Those years were critical because I spent time on the sales floor moving fixtures around, stripping down shelving and re-stocking them at the same time as we were teaching various managers, department heads and sales associates the basic principles of visual merchandising.

Those years were foundational in my career because it gave me a different view on how to look at the world of retail design not from simply the point of view of the architect but as from someone who had worked the sales floor.

From the point of view of who had the sales floor experiences of about it was like to put merchandise on a table or shelf or a hanging rack

and how visual presentation and visual merchandising were critical components of the retail storytelling that happens inside stores.

When I think about having been pushing those store fixtures around on the sales floor I often wondered then what my parents, who had invested in my education as an architect, would be thinking that their son who was supposed to go off and build huge projects and save the world from itself through architecture was instead occasionally putting flower displays together and stripping down or merchandising store fixtures with baby booties, bras and panties, canoes, big ass TV’s and rice steamers all on the same day.

My father wasn’t particularly jazzed about the idea that I mostly truly interested in being a painter.

“Get a degree or get a trade that’ll lead to you making a good job he used to tell me”

In the end he was probably right because the idea of being a starving artist was never particularly interesting to me.

I actually did end up in architecture having studied psychology beforehand and I oftner think about how interesting it is that a confluence of educational orientations and experiences all came together to study of architecture school at McGill University in Montreal.

I just about quit in second year, it was a tough , tough program, and almost applied into the Fine Arts department at another university.

But somehow I got myself a tutor who got me through the engineering courses and I ended up continuing my studies in architecture completing 4 year degree going on to getting in license to practice.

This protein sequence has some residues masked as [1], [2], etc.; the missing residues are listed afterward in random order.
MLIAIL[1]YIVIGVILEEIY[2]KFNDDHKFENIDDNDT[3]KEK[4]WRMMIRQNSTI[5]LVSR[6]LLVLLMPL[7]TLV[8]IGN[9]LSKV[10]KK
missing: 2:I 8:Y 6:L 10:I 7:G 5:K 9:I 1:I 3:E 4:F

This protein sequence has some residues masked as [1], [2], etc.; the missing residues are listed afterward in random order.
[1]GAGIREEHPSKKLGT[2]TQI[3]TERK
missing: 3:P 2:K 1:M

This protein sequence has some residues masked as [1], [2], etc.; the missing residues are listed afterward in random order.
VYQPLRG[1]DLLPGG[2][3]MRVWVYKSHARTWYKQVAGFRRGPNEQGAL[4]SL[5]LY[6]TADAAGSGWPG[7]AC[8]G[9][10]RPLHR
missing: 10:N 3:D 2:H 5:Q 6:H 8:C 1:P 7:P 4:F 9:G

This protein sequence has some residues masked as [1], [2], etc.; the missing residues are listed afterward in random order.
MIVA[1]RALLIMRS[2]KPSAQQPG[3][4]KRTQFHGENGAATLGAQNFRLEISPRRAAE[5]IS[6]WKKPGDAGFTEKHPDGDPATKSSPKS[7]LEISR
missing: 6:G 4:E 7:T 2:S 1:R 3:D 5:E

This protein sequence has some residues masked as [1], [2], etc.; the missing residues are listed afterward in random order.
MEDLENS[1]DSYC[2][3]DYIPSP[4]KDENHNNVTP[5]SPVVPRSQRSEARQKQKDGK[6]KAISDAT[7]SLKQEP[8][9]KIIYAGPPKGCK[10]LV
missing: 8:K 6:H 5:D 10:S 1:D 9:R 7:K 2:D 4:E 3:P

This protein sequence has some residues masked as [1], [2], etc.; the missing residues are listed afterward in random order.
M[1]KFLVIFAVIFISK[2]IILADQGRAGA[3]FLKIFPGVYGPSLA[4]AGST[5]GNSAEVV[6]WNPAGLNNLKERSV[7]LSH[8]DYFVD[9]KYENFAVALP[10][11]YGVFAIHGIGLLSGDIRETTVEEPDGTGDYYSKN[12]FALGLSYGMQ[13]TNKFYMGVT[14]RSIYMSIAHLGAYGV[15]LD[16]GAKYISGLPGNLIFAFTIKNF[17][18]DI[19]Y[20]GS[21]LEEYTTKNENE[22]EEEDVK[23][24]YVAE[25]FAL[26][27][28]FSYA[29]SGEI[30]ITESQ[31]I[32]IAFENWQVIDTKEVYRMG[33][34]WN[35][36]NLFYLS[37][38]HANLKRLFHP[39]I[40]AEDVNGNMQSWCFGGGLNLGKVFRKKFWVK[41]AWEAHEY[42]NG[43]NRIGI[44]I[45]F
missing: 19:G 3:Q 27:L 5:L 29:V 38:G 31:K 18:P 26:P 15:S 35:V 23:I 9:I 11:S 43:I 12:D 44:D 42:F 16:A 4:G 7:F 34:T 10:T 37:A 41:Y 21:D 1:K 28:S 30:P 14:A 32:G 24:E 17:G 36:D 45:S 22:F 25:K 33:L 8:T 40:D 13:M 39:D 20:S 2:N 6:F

I’m proud of the fact that I’m an architect for the past 35 or 40 years of my professional career. It has served me well.

I also liked teaching a lot and was always in front of students whether it was as a ski school technical director teaching other teachers how to teach or being engaged in universities in both Montreal, Singapore, New York, Philadelphia and most recently teaching a course in cognitive science at the Columbus College of Art and design.

Teaching has always been part of what I’ve liked to do.

Teaching is a passion (as well as painting) and no matter where I’ve been at what phase of my career I’ve always included teaching in that process.

When I came back to New York from a year in Singapore, I didn’t land in the big firm that I’d hoped to but in fact I ended up starting in a small firm.

In that basement office of a brownstone on 36th street just off of Park Aveneue, Joe Weishar, another merchandising pro by the name of George Homer, an interior designer and I were a four-person office with a big client list.

It was an amazing experience and I think it fundamentally changed the way I thought about store design.

I spent about 22 years designing stores and as another moment of serendipity crossed my path, or maybe I crossed its path, and I had an opportunity to shift away from retail, still staying in the world of brand experience placemaking, and joined Marriott as a vice president of global design strategies.

This was a pretty significant shift and people asked me how does retail affect the hospitality how are you gonna do that because I had never designed a hotel before in my life.

but I was confident in my design skills and that I had enough experience in understanding brands and people and making spaces for their interactions that hotel would be like painting with a different palette but I would never forget the rules of how to apply paint to the canvas. And so, for a number of years I was in the hospitality space which I have always loved and yet again, I began to forge a new path.

Often when I’ve had to describe my career to people when they’ve asked, as they usually do at a party or some event, what do you do? I sort of get stuck and say well I’m I’m not a one trick pony.

I have taken to describing myself as a hybrid professional which seems to fit because painting teaching podcasting architecting and working across multiple types of business segments has given me an amazing career with a wealth of different experiences.

I suppose you could say that they all fit into the world of design, architecture and placemaking but I’ve been able to exercise those passions in very different areas.

You could say that focusing on one thing and one thing only was not the way I decided to lead my career.